The convergence has happened because digital health technologies are making it easier for biopharmaceutical companies to discover, develop and launch new drugs faster and cheaper and improve the patient and doctor experience, in what is being labeled “after the pill”.
U.S. regulators have approved the first digital pill with an embedded sensor to track if patients are taking their medication properly, marking a significant step forward in the convergence of healthcare and technology. Some, however, are voicing concerns that there is no evidence that digital pills, prescription medications with ingestible wireless sensors, are beneficial to patients and, in fact, the technology poses a danger to the provider-patient relationship.
Increasingly, we are seeing the results of the intersection of digital health, biopharma, and MedTech. Here is an update on digital health pharma news. Here is an update on digital health pharma news.
The Next Stage of Pharma and Digital Health Collaborations
Recent medical developments have gone towards personalized healthcare, meaning that patients get individualized treatments for their specific needs and also manage their disease.
Buzzwords that come to my mind in this context include big data, artificial intelligence, closed-loop systems (not only for diabetes), and precision medicine.
Applications of Digital Health in Biopharma
There are many applications:
- Drug discovery and development using community-based innovation networks
- Better clinical trial recruitment, retention and execution
- Physician engagement
- Patient engagement, compliance and adherence
- Information and education. Here’s how digital health technologies are helping patients with diabetes and hypertension.
- Remote sensing, data, and analytics. For example, Pittsburgh-based UPMC Enterprises has made an equity investment in RxAnte, a predictive analytics and clinical intervention solution provider focused on inappropriate medication use. RxAnte uses predictive analytics to improve prescribing practices and appropriate use of prescription medications.
- Post market surveillance and pharmacovigilence
- Sales and marketing
- Personalized and precision medicine
- Price and effectiveness transparency
- Drug delivery
- Smart Pills
In addition, artificial intelligence, machine learning and blockchain technologies have the potential to improve the research quotient of biopharma drug discovery and development:
3 Predictions for AI in Pharma R&D in the Year Ahead
- Prediction 1: Drug discovery is being redefined by advances in technology. AI and machine learning software is expanding the universe of screenable compounds and will deliver higher hit rates as compounds move through the pharma value chain. The race is on for data.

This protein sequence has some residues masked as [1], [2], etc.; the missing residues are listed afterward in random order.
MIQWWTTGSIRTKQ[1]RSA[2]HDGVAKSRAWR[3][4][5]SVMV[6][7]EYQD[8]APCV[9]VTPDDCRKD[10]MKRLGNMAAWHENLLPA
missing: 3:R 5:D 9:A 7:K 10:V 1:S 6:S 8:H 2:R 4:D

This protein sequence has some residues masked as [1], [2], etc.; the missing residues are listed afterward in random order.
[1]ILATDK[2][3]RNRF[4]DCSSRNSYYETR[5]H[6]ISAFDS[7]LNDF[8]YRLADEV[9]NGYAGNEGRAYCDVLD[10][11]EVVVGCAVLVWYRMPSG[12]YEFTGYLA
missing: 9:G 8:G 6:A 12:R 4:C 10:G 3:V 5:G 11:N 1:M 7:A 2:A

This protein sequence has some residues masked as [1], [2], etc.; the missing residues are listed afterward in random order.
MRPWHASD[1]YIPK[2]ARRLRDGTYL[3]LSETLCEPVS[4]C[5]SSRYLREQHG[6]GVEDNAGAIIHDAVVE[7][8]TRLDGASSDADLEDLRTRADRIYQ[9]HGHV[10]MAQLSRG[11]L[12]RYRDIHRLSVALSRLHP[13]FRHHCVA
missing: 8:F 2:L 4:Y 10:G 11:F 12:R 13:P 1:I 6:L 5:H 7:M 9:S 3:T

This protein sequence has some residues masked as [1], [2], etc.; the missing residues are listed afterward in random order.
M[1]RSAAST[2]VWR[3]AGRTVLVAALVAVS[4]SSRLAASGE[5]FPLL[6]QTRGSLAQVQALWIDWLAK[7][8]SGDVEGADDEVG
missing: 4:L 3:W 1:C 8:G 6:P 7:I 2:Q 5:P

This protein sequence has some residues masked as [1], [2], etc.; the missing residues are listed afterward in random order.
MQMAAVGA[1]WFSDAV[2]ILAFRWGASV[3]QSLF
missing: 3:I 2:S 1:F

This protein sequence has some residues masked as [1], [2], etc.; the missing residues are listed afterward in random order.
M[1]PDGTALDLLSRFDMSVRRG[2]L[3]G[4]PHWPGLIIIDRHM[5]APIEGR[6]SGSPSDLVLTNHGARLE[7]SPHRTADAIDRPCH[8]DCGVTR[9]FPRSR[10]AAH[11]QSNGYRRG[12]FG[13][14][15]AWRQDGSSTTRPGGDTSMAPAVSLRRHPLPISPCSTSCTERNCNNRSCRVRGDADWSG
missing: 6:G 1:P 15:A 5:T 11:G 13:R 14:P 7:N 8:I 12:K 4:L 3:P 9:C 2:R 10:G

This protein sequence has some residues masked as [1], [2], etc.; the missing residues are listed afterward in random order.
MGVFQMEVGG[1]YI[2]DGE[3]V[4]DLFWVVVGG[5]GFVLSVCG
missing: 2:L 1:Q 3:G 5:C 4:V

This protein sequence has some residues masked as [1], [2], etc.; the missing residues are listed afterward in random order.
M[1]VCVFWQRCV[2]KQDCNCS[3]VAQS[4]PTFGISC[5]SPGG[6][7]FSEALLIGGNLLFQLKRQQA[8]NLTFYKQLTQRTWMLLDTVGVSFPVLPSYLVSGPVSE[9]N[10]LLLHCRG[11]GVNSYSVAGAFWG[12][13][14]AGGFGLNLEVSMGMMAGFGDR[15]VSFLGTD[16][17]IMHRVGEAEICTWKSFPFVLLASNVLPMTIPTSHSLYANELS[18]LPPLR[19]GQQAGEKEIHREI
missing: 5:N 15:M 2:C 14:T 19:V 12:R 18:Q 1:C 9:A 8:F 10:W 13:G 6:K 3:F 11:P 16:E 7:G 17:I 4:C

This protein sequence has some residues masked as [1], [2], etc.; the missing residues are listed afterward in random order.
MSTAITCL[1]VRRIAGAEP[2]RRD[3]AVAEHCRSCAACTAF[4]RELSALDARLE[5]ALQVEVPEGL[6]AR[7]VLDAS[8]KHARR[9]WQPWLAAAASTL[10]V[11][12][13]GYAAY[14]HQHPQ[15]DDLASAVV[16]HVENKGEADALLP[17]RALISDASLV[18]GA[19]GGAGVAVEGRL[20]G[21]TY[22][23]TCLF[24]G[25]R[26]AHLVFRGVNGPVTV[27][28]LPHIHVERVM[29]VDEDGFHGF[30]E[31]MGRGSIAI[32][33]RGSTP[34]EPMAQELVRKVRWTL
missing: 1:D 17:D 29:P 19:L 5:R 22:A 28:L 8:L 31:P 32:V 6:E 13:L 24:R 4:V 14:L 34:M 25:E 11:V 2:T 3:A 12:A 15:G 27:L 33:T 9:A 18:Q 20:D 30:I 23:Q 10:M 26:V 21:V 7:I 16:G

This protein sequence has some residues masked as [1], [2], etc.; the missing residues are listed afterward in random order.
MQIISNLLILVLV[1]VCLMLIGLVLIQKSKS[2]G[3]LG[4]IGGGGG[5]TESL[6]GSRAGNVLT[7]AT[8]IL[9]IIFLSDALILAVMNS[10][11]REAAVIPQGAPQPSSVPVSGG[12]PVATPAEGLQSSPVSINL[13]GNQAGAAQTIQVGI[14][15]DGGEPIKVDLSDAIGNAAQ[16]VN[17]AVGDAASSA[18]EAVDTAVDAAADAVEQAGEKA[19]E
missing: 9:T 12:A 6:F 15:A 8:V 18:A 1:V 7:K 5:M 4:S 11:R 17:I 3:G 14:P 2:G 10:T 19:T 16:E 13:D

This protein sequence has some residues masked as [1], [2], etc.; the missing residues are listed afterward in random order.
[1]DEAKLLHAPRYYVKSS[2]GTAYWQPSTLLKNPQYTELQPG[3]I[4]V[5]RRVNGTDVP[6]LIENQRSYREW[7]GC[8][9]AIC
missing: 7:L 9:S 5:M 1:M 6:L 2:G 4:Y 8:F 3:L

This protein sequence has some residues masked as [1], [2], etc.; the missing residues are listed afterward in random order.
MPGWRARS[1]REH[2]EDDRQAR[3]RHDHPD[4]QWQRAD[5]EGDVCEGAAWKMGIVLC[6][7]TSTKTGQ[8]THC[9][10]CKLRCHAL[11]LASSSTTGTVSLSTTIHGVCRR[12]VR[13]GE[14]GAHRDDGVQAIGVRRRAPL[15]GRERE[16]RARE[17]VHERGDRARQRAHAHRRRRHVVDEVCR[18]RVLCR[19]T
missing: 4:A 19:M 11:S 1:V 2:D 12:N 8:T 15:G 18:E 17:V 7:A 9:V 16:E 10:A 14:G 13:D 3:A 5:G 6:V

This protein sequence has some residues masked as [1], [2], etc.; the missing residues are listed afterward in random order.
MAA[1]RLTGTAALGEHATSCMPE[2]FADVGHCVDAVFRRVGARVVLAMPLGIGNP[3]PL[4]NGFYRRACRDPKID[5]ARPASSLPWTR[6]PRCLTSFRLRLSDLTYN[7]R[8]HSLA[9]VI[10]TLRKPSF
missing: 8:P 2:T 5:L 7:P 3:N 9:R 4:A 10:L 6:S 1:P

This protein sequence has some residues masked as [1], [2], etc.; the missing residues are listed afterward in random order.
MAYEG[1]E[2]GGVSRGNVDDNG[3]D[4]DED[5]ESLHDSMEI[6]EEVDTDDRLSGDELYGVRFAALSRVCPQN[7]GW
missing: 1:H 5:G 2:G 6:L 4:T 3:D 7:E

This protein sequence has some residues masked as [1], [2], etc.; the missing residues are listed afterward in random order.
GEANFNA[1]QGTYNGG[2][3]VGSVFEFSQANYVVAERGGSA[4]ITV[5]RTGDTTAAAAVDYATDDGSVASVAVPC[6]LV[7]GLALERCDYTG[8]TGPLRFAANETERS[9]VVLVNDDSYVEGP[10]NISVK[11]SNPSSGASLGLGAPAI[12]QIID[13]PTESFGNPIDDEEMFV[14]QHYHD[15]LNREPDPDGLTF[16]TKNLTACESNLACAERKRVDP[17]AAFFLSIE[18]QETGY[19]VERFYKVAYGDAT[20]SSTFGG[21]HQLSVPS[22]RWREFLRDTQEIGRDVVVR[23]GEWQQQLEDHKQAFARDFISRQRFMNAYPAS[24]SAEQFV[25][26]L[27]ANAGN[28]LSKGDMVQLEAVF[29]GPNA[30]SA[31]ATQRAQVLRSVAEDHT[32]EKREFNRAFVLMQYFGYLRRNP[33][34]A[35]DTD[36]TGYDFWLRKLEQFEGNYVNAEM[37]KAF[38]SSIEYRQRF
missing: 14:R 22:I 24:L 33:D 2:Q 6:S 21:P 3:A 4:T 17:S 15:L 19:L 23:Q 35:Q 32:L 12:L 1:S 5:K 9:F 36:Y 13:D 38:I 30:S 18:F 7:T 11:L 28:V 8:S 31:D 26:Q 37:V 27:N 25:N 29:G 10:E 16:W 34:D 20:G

- Prediction 2: Within the next 10 years, a blockbuster-potential drug will emerge from a process that started with a computer, then to the bench, then to the clinic. We will see within the next few years promising compounds enter the FDA pipeline.
- Prediction 3: Pharma companies will step up M&A, investment and joint venture activity this year and in 2019 as they look to the world of software AI startups for new drug discovery capabilities. The tailwinds are there for tremendous value creation.
Going beyond the pill will also require new business models and faces the challenges of precision medicine.
Using digital tools to innovate has moved biopharmaceutical companies to create a new position: chief digital officer and they are developing best practices.
All of these opportunities will challenge STEM graduate and medical school educators and leaders to create new learning objectives that provide the new and necessary competencies for graduates to compete in these evolving industries, particularly in the areas of data science, analytics, mining unstructured data, and intelligence. Some universities and health systems, like the University of Colorado, are doing just that. They are also partnering with Startup Health to help entrepreneurs, end users and investors create products and services that fill this market need.
Here is the McKinsey perspective on what Medical Affairs will face in 2025 and the opportunities it presents for physician entrepreneurs. The 2025 medical science liaison will have to meet the needs of patients and doctors. How many sickcare professionals do you know who are comfortable with digital marketing, big data and analytics, comparative effective research, design to value, the business of biopharma and communicating with increasingly diverse stakeholders?
Digital health technologies are changing not only the face of clinical practice entrepreneurship but MedTech and biopharma as well. Given the pace of change, we are likely to see Digital Biopharma 2.0 and Digital Medtech 2.0 in the blink of an app. In fact, we might already have missed it.